“For all the clever touches, delicate passes and intelligent movement, the visitors could not find a way past Brian Jensen in the home goal. Four times in the opening half, Carlos Vela and Niklas Bendtner created opportunities. Four times the Danish goalkeeper stood tall to deny them. He remained a frustrating figure.” The Herald 

“Arsenal’s kids… were unlucky to run into big Brian Jensen – the Best of Burnley – who has grabbed his share of glory in this competition. The keeper made a string of saves to deny the visitors a place in the last four. Jensen, the penalty shoot-out king who knocked out Chelsea put his frame in the way time and again as Arsenal went one-on-one so often. Nicknamed the Beast because of his bulk, Jensen made sure the Lancashire club’s Carling Cup adventure continues…” Daily Mirror 

"Burnley hero Brian Jensen has his sights on lifting the Carling Cup after dumping another of the big four… he overshadowed Claret’s two-goal Kevin McDonald with SIX great saves to deny Arsenal’s kids. Gunner’s boss Arsene Wenger said: we had six one-on-ones with their keeper sand did not score any of them…” The Sun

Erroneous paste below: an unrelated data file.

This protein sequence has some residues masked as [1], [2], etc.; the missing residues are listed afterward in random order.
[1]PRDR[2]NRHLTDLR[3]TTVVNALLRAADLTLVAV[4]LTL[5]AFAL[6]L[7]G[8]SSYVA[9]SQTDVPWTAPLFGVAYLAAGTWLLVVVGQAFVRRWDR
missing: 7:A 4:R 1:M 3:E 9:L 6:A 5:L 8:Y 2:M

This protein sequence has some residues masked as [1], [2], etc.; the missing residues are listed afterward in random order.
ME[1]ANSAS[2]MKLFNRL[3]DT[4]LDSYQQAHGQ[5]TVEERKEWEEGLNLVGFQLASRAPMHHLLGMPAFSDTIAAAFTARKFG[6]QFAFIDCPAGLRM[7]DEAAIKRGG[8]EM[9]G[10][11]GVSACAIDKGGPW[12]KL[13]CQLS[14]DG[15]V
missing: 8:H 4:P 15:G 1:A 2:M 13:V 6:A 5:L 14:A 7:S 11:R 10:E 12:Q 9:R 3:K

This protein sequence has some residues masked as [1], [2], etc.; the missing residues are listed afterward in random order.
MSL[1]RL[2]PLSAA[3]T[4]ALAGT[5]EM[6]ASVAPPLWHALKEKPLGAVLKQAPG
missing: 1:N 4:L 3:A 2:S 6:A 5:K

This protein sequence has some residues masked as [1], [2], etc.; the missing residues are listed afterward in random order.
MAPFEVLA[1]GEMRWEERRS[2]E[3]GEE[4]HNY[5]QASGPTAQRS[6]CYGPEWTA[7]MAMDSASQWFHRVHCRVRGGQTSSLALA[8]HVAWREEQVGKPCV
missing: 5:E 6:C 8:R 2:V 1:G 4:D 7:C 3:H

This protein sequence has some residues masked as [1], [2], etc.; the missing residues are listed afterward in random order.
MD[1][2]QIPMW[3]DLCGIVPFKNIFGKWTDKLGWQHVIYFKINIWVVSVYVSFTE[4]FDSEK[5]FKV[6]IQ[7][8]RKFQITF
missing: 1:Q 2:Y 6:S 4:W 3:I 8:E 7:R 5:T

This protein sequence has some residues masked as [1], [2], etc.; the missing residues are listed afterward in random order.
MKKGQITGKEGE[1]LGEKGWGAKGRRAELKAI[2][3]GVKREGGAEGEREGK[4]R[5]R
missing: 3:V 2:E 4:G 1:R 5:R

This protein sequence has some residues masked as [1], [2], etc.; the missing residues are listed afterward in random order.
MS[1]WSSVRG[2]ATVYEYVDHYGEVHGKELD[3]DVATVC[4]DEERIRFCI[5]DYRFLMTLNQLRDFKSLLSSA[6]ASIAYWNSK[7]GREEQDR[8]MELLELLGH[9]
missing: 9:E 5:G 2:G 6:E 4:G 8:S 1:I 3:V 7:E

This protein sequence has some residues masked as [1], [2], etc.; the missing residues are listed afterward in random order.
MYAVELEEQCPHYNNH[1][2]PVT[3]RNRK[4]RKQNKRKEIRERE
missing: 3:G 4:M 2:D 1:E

"Burnley fought their way to the semi-finals on the back of a superb display of goalkeeping from the enormous Dane Brian Jensen. The 33-year-old made four point-blank saves in the first half alone… Daily Mail 

A stunning performance by goalkeeper Brian Jensen booked Burnley’s first major semi-final for 25 years.” Telegraph   

The reward for Jensen, as well as the not unexpected MOTM award, and everyone else was a place in the semi-finals against Tottenham. A rather more unusual and unexpected reward, was the presentation of a five-foot sausage sandwich to commemorate his sterling displays. Burnley butcher George Heys and baker Glen Whiteside decided to pay tribute to him by naming the huge sandwich “the beast.”